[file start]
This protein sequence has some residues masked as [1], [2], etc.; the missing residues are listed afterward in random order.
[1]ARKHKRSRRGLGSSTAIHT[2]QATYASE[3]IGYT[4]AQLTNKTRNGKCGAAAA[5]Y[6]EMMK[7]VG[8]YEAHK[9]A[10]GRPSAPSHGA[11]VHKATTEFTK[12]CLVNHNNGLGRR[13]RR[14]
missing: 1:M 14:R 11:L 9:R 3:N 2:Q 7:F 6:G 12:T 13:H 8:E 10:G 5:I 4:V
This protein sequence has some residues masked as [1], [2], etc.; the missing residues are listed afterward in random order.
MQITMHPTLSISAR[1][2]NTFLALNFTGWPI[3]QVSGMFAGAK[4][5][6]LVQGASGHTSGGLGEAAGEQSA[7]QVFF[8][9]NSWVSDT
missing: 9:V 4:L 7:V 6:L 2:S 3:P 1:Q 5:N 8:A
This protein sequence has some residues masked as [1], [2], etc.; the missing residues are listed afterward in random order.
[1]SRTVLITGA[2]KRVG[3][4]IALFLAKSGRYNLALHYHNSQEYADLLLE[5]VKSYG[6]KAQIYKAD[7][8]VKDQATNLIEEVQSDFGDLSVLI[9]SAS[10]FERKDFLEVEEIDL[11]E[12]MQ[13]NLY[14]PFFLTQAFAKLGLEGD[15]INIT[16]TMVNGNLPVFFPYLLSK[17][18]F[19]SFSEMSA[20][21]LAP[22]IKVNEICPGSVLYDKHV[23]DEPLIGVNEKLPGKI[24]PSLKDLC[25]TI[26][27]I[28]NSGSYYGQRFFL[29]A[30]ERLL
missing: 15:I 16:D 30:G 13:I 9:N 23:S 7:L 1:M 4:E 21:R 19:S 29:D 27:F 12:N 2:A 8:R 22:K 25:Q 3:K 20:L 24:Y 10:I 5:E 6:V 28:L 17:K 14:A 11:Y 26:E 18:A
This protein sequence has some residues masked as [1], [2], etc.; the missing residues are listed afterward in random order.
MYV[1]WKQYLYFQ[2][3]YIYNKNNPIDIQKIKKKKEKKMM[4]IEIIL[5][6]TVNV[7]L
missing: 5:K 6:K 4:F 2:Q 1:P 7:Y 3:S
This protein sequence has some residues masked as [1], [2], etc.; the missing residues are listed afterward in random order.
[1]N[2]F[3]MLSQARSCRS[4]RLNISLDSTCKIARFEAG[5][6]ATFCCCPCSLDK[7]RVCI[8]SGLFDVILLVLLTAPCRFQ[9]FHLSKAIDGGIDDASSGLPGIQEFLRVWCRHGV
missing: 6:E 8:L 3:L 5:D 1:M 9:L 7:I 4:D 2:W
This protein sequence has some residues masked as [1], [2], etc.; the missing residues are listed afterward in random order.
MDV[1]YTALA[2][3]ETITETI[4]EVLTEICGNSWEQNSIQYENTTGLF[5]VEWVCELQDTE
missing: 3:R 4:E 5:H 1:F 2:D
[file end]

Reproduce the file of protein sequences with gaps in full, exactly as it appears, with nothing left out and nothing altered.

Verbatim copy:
This protein sequence has some residues masked as [1], [2], etc.; the missing residues are listed afterward in random order.
[1]ARKHKRSRRGLGSSTAIHT[2]QATYASE[3]IGYT[4]AQLTNKTRNGKCGAAAA[5]Y[6]EMMK[7]VG[8]YEAHK[9]A[10]GRPSAPSHGA[11]VHKATTEFTK[12]CLVNHNNGLGRR[13]RR[14]
missing: 1:M 14:R 11:L 9:R 3:N 2:Q 7:F 6:G 12:T 13:H 8:E 10:G 5:I 4:V
This protein sequence has some residues masked as [1], [2], etc.; the missing residues are listed afterward in random order.
MQITMHPTLSISAR[1][2]NTFLALNFTGWPI[3]QVSGMFAGAK[4][5][6]LVQGASGHTSGGLGEAAGEQSA[7]QVFF[8][9]NSWVSDT
missing: 9:V 4:L 7:V 6:L 2:S 3:P 1:Q 5:N 8:A
This protein sequence has some residues masked as [1], [2], etc.; the missing residues are listed afterward in random order.
[1]SRTVLITGA[2]KRVG[3][4]IALFLAKSGRYNLALHYHNSQEYADLLLE[5]VKSYG[6]KAQIYKAD[7][8]VKDQATNLIEEVQSDFGDLSVLI[9]SAS[10]FERKDFLEVEEIDL[11]E[12]MQ[13]NLY[14]PFFLTQAFAKLGLEGD[15]INIT[16]TMVNGNLPVFFPYLLSK[17][18]F[19]SFSEMSA[20][21]LAP[22]IKVNEICPGSVLYDKHV[23]DEPLIGVNEKLPGKI[24]PSLKDLC[25]TI[26][27]I[28]NSGSYYGQRFFL[29]A[30]ERLL
missing: 15:I 16:D 30:G 13:I 9:N 23:S 7:L 1:M 4:E 21:R 19:S 29:D 27:F 12:N 2:A 8:R 22:K 25:Q 3:K 20:L 24:Y 10:I 5:E 6:V 28:L 17:K 14:A 11:Y 26:E 18:A
This protein sequence has some residues masked as [1], [2], etc.; the missing residues are listed afterward in random order.
MYV[1]WKQYLYFQ[2][3]YIYNKNNPIDIQKIKKKKEKKMM[4]IEIIL[5][6]TVNV[7]L
missing: 5:K 6:K 4:F 2:Q 1:P 7:Y 3:S
This protein sequence has some residues masked as [1], [2], etc.; the missing residues are listed afterward in random order.
[1]N[2]F[3]MLSQARSCRS[4]RLNISLDSTCKIARFEAG[5][6]ATFCCCPCSLDK[7]RVCI[8]SGLFDVILLVLLTAPCRFQ[9]FHLSKAIDGGIDDASSGLPGIQEFLRVWCRHGV
missing: 6:E 8:L 3:L 5:D 1:M 9:L 7:I 4:D 2:W
This protein sequence has some residues masked as [1], [2], etc.; the missing residues are listed afterward in random order.
MDV[1]YTALA[2][3]ETITETI[4]EVLTEICGNSWEQNSIQYENTTGLF[5]VEWVCELQDTE
missing: 3:R 4:E 5:H 1:F 2:D